Chapter 3: The Writing Process, Composing, and Revising

3.6 Peer Review and Responding to Others’ Drafts

Emilie Zickel

When it works, both giving and receiving peer feedback can be a great learning opportunity.

If you look at other people’s work in progress, you’ll undoubtedly get some ideas about how you might do something different or better in your own draft. Even if you are looking at someone else’s draft that is weaker than yours, you may learn a lot: about what writing looks like when it is not working and about why it is not working. This can get you to think about ways to make it work.

There are a few things to remember to if you want to be a helpful peer reviewer

  1. You don’t need to take on the role of a “grader”. That isn’t the role of the peer reviewer.
  2. You don’t need to correct things. Instead, try to help the writer identify areas for revision or editing.
  3. Sometimes, it is most valuable if you share your experience as a reader of the draft. You can explain what felt easy and clear to you as a reader and also where you struggled as a reader to understand what the writer was trying to accomplish.
  4. Offer ideas for helping the writer to meet the assignment goals. Your understanding of the assignment goals might be stronger than your peer’s, and if so, your suggestions could be quite helpful.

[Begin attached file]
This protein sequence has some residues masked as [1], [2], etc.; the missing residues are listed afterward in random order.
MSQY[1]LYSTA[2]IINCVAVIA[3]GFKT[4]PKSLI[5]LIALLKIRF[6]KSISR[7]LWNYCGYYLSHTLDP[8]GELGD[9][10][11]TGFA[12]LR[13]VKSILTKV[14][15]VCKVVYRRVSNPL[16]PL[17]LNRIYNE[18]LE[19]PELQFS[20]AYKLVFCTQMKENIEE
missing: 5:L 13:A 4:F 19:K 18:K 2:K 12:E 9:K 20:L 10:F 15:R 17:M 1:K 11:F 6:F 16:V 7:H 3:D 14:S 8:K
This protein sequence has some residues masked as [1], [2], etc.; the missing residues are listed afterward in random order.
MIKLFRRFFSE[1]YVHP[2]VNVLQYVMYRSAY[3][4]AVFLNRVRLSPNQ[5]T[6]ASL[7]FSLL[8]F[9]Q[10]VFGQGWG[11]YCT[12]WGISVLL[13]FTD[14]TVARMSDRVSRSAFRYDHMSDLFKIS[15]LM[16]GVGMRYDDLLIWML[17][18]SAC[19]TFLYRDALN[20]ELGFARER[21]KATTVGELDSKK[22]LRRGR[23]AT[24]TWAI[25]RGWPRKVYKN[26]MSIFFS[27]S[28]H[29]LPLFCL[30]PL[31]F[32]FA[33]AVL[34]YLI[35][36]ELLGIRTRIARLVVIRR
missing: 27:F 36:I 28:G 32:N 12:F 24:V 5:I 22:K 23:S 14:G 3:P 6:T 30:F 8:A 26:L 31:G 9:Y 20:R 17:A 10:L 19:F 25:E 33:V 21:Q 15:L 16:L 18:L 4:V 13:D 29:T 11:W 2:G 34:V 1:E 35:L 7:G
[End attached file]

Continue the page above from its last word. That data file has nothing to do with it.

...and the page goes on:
5. Be honest, accurate, detailed, and descriptive in comments that you leave. Brief or vague responses risk sounding like insults.

Offer “I”- focused observations 

  1. I see your thesis at the end of your intro paragraph
  2. I see transition phrases at the beginning of each new paragraph
  3. I can see that you ___________,  which is a goal of this paper
  4. In your ________ paragraph I see….but I do not see….
  5. I do not see a Works Cited

Express your experience as a reader

  1. My understanding is that the thesis of this paper should _______. I did not clearly see ______ in your thesis. Instead, I see (explain).
  2. I was confused by this sentence (share the sentence) and I took it to mean (explain how you read that sentence).
  3. In paragraph ______ I thought that, based on what you said in the first sentence, the whole paragraph would discuss X. But it looks to me like at the end of the paragraph, you begin discussing Y, which felt to me like a new and different idea.
  4. I thought that your intro was really interesting and creative – the details you included about your experiences in the mountains were really cool.

Express places where, as a reader, you were drawn into the writing

  1. I thought that the second paragraph was really clear and interesting because….
  2. I like the way that you structured paragraph X because ….
  3. I appreciate your use of (signal phrases? citations? MLA format? transitions? etc) because I have been struggling with that in my own writing. Thanks for the example

Avoid “you” phrases

These types of phrases are telling the writer what to do and/or simply offering judgment. They are “you” statements, not “I” statements. Try to avoid these types of peer assessment phrases:

  • You should fix
  • The assignment says to _____ but you didn’t do that
  • You need more____
  • You need less_____
  • To make the paper better, you need to____

Peer Review

Complete the peer review by adding your responses to the form below. Once you complete the peer review, you can export your responses to share with your peer.



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